Salt Lake City, Utah to Portland, Oregon



Heading West

We find ourselves again leaving Salt Lake City, this time heading toward Portland, Oregon. This journey began on Annette's birthday in late August 1999. The drive across western Utah was interesting even though it had mile after mile of flat, salty, dry lake. Part of what was interesting was the roadside graffiti.

People used rocks, bottles, and other things to spell out names, draw pictures, and express their ideas on the gray sand and salt-flat ground. Notice the flower picture on the left. It reminded us to similar graffiti along a rail line right-of-way, located east of Joshua Tree in Southern California.
As we neared Nevada, we started seeing Casino signs. We were leaving Utah behind.
Elko, Nevada
We proceeded to Elko, Nevada to spend the night at a roadside RV park, the Double Dice Campground. This town, the 'home of the cowboy poet' is a cute western burg. We'll have to come back during a festival. At the front desk we inquired of a good place for a birthday dinner, and the woman asked if we were up for a short out-of-town drive. She then recommended a restaurant in the smaller town of Lamoille, located about twenty miles southeast at the foot of the Ruby Mountains. We changed clothes and headed off for our celebration.
Upon arriving in Lamoille, we first looked for signs of our restaurant. Look quick, this is a small town. After passing the four-way stop at center-town, we realized we'd must have missed it. How could that be? We did a U-turn and had to slow for a couple of ambling mule deer; they were just passing through town -- like us. Annette ran inside the only store in town. Hey, Larry was driving and men don't ask for directions! (If you believe that . .) We'd passed The Dinner House just a short way back on the road. We had thought it was a motel or bar, but this time we stopped. Entering the front door, it still looked like a small town bar and we wondered if we were in the right place. The front room housed the bar and a pool table, but not much evidence of an eatery. However in the far corner of the room, we spied a hostess stand and a couple of people milling around. Moseying over, we discovered a whole 'nother world. The two-story restaurant is in the back of the building and faces the mountains with floor to ceiling windows. The decor here included various stuffed animals including bears, mountain lions, goats, bighorn, deer, and elk - - a regular museum of western hunting. The Pine Lodge Dinner House's specialty was crab legs. Again not exactly what we expected, but they were excellent. This spot definitely is included on our Quest for Great Food page.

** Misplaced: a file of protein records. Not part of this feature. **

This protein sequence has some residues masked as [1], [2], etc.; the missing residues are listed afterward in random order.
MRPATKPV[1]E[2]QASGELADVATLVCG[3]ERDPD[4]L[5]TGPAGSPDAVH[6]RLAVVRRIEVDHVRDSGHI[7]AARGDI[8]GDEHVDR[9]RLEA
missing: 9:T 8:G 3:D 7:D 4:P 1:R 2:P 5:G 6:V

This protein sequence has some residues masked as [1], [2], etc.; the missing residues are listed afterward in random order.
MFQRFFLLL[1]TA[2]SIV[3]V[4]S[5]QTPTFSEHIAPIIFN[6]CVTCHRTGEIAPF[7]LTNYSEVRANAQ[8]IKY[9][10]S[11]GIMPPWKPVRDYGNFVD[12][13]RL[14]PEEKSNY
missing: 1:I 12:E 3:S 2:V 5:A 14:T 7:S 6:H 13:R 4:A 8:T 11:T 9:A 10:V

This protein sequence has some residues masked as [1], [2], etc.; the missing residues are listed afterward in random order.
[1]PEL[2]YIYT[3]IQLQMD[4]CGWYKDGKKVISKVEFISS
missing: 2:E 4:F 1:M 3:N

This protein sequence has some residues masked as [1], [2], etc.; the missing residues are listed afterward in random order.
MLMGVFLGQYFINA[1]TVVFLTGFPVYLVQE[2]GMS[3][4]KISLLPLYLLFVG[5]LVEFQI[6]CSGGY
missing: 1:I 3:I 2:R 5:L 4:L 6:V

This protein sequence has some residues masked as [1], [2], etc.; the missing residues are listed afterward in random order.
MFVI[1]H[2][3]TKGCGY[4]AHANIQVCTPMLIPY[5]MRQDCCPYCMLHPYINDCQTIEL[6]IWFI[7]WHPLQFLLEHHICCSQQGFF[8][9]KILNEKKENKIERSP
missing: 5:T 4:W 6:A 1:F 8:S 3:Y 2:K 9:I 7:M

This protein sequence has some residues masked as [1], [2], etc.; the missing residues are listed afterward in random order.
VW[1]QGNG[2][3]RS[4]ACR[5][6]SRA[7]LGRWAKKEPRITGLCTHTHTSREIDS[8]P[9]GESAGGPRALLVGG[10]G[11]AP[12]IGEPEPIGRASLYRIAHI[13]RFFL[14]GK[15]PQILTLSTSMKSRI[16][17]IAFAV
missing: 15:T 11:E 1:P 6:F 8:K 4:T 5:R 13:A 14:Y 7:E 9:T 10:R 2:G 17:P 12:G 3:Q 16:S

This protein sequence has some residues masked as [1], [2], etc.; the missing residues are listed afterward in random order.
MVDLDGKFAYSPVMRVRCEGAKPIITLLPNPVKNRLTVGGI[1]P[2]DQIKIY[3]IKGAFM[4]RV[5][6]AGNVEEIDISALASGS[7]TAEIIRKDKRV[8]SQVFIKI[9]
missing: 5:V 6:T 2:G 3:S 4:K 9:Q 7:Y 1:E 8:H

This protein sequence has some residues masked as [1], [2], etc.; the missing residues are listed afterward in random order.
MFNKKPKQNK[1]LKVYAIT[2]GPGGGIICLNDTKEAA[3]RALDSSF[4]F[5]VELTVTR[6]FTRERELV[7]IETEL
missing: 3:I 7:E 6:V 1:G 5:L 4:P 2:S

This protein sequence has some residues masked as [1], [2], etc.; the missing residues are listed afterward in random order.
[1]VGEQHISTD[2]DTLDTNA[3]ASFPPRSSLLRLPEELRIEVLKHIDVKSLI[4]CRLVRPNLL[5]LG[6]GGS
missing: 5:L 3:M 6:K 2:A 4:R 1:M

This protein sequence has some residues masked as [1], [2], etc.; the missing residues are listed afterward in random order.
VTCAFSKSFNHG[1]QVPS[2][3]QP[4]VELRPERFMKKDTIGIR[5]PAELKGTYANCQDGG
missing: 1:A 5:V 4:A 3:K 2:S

Next day, we began still proceeding west on Interstate 80. At Winnemucca, we exited north to take the two lane back roads to the Nevada/Oregon border. We saw dozens of fire and rescue trucks on their way to fight summer fires. We got a little nervous when we read a sign that said 'next gas 140 miles,' but we'd filled up the tank and were good-to-go. We turned west-northwest on an even lonelier two-lane highway and first sighted the smoke and flames of the fires in the nearby mountains. About that time, we heard a loud 'clank' sound. What was that? Looking over to the right-front, we noticed that the rear view mirror on Annette's side had spun around and slapped up against the front of Harvey. Looking for a pullover spot, we found the best space was a wide spot in the road that held a mailbox collection. Here in the middle of nowhere, we got out the tools and quickly tightened the loose set screw. In the meantime, a ranch-women drove up from a dusty side road to check on her mail. In our brief talk with her, we found that the fires here were the worst she'd seen in all her sixty or so years of growing up and living in this area.